Shattering the myth that only disreputable sites push malware, Amnesty International’s UK website was recently compromised and used to install a notorious backdoor trojan that allows hackers to spy on political activists and government employees, security researchers said.
People visiting Amnesty.org.uk on Wednesday and Thursday were exposed to malicious code that exploited a now-patched vulnerability in Oracle’s Java software framework, according to a blog post published Friday by Websense. End users who hadn’t yet applied the patch were infected with Gh0stRat, a family of malware that siphons sensitive data from victims’ machines and can also operate Web cams and microphones in real time. The trojan came to light in 2009 when researchers reported that it infiltrated government and private offices in 103 countries. That included computers belonging to the Dalai Lama.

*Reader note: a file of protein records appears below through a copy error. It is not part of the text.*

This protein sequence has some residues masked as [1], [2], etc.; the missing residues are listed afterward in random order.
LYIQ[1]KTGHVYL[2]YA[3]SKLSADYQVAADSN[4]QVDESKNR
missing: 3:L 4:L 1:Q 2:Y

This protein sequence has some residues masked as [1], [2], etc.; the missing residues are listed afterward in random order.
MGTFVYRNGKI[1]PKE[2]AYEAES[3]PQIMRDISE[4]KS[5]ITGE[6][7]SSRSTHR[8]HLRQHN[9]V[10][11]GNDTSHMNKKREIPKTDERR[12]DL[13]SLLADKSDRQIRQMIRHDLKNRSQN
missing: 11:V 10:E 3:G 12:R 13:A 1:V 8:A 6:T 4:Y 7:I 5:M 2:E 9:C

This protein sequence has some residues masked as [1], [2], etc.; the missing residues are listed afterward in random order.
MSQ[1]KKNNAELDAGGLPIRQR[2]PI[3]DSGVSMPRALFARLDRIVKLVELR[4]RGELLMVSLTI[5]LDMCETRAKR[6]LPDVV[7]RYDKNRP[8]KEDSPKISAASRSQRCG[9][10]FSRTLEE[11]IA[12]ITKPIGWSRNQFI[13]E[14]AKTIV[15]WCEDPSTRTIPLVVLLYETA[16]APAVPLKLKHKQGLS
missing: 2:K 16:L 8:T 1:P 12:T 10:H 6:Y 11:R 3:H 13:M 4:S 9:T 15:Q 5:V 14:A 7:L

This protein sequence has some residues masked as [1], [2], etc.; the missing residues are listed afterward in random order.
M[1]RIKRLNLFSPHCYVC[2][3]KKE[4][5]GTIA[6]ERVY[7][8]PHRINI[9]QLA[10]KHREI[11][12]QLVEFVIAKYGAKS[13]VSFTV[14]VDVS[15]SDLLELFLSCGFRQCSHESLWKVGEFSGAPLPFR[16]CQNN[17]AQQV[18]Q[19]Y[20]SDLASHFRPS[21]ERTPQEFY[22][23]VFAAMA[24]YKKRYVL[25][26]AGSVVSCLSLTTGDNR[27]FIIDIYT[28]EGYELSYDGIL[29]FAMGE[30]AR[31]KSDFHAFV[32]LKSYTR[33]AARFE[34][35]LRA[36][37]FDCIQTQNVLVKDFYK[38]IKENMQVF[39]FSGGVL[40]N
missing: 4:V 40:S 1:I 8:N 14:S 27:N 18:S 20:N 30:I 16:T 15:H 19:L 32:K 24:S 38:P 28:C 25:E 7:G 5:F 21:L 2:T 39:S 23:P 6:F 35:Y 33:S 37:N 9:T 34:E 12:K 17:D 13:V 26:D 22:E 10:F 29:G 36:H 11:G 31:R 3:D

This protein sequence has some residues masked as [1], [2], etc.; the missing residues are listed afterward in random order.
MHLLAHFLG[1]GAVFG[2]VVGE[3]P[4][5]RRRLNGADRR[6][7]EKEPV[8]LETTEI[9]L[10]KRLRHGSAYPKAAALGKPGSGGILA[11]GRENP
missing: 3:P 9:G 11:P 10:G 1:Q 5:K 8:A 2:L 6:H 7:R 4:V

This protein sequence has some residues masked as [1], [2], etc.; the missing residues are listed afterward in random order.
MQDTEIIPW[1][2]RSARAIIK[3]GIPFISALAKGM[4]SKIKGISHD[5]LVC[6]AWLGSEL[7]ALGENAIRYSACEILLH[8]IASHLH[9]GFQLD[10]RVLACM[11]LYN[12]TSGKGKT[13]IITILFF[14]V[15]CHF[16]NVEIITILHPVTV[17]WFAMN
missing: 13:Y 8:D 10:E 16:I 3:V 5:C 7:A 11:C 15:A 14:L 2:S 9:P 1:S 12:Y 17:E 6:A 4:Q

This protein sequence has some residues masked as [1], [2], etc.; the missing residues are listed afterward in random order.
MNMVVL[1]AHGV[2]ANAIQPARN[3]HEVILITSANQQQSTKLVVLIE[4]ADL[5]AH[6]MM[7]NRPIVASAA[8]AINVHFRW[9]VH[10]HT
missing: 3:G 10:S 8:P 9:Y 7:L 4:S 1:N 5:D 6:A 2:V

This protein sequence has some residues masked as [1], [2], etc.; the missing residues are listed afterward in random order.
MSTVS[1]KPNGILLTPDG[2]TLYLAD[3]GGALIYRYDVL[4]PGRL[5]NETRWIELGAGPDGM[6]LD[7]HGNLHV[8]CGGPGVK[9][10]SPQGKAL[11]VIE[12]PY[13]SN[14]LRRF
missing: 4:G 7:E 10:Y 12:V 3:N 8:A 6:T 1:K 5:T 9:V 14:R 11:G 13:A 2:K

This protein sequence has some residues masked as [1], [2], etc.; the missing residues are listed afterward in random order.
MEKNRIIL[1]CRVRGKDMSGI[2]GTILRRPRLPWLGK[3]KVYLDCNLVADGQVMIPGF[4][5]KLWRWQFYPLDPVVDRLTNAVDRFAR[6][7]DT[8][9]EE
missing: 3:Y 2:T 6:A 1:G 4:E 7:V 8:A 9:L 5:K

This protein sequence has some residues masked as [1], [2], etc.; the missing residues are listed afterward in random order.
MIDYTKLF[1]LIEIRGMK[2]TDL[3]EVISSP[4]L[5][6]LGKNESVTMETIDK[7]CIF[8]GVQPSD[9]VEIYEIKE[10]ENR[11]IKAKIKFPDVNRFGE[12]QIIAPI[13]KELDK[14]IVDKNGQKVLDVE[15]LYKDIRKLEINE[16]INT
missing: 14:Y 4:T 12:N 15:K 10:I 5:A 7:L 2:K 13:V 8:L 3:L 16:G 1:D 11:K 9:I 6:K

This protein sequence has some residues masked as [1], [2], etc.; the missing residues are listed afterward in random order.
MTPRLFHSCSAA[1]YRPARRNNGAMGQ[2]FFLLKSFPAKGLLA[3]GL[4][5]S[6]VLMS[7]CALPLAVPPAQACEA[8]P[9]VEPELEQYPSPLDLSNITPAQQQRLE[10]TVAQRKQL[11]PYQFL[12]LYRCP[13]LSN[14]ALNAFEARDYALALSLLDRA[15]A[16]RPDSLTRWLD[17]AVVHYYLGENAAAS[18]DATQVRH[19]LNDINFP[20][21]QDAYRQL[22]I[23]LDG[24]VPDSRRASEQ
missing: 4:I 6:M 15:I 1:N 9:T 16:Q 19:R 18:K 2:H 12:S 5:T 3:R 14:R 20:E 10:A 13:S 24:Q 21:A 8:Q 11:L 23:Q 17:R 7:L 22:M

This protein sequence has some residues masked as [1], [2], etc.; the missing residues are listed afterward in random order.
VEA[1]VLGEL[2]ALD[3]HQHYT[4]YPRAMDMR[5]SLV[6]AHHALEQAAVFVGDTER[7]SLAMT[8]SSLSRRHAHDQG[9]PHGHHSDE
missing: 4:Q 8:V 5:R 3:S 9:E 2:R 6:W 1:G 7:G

The Java vulnerability targeted on the Amnesty International site has been used in the past to install malware on computers running both Microsoft Windows and Apple’s OS X. Recently, similar espionage attacks have migrated to OS X, and the Flashback malware attack believed to have infected more than 500,000 Macs targeted the same bug. Based on the Websense post, however, it appears this week’s attacks infected only Windows users.
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Amnesty International malware attack: when bad things happen on good sites